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Publication numberUS5017535 A
Publication typeGrant
Application numberUS 07/540,951
Publication dateMay 21, 1991
Filing dateJun 20, 1990
Priority dateJun 20, 1990
Fee statusLapsed
Also published asCA2019713A1, EP0460300A1
Publication number07540951, 540951, US 5017535 A, US 5017535A, US-A-5017535, US5017535 A, US5017535A
InventorsJohannes W. F. M. Schoonhoven, Sonja Eijsbouts, Jacobus J. L. Heinerman, Ludwig Eisenhuth
Original AssigneeAkzo N.V.
Export CitationBiBTeX, EndNote, RefMan
External Links: USPTO, USPTO Assignment, Espacenet
Process for the preparation of a presulfided and sulfided catalyst
US 5017535 A
Abstract
Disclosed is a process for the ex situ presulfidation of hydrotreating catalysts employing organic sulfur compounds with a boiling point exceeding 100° C. and satisfying the formula
X--R1 (S--R2)p S--R3 --Y               (I)
wherein p=0, 1 or 2,
R1, R2, and R3 may be the same or different and represent alkylene groups having 1-4 carbon atoms,
X and Y may be the same or different and have the meaning of --H, --OH, --OR4 4 or --C(O)OR5, wherein
R4 has the meaning of an alkyl group or acyl group with 1-3 carbon atoms, and
R5 has the meaning of --H, an ammonium group or an alkyl group with 1-3 carbon atoms.
Also disclosed is a process for activating the thus presulfided catalyst.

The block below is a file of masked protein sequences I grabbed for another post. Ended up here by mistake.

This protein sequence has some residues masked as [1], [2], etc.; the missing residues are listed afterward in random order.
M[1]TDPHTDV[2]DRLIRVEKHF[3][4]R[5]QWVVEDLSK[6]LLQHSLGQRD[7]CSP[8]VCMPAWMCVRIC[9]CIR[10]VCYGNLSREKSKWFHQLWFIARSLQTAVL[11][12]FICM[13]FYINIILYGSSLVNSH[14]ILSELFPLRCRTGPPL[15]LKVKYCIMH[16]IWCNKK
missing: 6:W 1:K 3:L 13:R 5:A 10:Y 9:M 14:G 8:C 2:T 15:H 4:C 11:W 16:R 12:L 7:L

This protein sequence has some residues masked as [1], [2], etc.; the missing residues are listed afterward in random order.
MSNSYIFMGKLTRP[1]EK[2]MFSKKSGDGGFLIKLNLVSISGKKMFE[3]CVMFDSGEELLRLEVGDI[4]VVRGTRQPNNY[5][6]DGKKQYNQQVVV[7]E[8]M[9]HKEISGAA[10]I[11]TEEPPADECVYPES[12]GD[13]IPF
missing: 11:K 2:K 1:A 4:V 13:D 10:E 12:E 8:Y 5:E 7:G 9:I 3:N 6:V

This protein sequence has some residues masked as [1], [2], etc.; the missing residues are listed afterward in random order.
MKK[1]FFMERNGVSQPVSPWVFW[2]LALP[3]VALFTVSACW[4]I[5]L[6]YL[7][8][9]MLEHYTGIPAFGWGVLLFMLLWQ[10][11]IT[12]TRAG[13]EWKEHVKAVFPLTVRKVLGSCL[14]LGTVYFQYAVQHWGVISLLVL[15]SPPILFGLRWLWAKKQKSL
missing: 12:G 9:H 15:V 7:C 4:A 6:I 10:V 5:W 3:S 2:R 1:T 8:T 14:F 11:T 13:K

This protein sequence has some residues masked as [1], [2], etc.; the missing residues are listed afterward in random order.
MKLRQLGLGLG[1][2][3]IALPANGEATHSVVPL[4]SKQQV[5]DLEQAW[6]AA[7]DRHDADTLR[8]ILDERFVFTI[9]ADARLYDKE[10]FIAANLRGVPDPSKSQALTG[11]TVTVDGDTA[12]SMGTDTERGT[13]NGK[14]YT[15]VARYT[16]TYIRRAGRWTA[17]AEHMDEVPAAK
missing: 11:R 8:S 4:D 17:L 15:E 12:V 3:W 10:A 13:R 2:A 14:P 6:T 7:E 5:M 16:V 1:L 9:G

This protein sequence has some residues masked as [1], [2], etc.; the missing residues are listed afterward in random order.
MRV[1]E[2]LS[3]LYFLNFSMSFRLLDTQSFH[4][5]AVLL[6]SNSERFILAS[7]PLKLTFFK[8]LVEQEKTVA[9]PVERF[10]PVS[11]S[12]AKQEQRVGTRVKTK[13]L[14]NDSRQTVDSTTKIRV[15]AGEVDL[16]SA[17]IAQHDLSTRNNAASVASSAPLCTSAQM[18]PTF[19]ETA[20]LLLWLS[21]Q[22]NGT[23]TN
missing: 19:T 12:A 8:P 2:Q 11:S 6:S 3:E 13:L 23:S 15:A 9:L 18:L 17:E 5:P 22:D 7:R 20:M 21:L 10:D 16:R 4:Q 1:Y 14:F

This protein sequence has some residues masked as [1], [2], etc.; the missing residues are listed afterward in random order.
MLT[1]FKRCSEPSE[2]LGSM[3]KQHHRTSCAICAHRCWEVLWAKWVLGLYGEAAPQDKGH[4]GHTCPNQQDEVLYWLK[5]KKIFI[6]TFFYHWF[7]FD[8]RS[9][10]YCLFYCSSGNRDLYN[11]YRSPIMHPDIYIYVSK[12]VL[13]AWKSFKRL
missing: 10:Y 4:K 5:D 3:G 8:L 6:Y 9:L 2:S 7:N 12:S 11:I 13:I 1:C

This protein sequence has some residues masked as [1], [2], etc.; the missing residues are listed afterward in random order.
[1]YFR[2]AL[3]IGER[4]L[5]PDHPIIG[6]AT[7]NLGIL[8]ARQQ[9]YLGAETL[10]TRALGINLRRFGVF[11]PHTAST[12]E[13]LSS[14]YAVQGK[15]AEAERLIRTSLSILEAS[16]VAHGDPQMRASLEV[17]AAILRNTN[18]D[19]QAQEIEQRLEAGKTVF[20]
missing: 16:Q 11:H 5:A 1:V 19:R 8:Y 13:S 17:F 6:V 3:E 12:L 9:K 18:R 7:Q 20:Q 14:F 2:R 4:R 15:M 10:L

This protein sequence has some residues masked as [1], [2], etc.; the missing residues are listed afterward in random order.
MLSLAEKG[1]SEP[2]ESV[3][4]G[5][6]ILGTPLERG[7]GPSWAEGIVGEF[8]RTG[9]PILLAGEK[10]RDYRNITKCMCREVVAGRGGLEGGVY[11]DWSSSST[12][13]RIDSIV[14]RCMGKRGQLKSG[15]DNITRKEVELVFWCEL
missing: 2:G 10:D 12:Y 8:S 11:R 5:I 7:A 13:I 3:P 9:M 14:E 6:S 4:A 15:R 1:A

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Claims(5)
We claim:
1. A process for the preparation of a presulfided catalyst which following activation is suitable for use in the catalytic hydrotreatment of hydrocarbon-containing feeds comprising providing ex situ a fresh or regenerated catalyst containing a carrier material and one or more catalytically active metals or metal compounds with an effective amount of an organic sulfur compound with a boiling point exceeding 100° C. and having formula
X-R1 --S-R2 --p S-R3 -Y                (I)
wherein
p=0, 1 or 2,
R1, R2, and R3 may be the same or different and represent alkylene groups having 1-4 carbon atoms,
X and Y may be the same or different and have the meaning of --OH, --OR4 or --C(O)OR5, wherein
R4 has the meaning of an alkyl group or acyl group with 1-3 carbon atoms, and
R5 has the meaning of --H, an ammonium group or an alkyl group with 1-3 carbon atoms.
2. The process of claim 1, wherein X and Y same are --OH.
3. The process of claim 1 wherein p=0.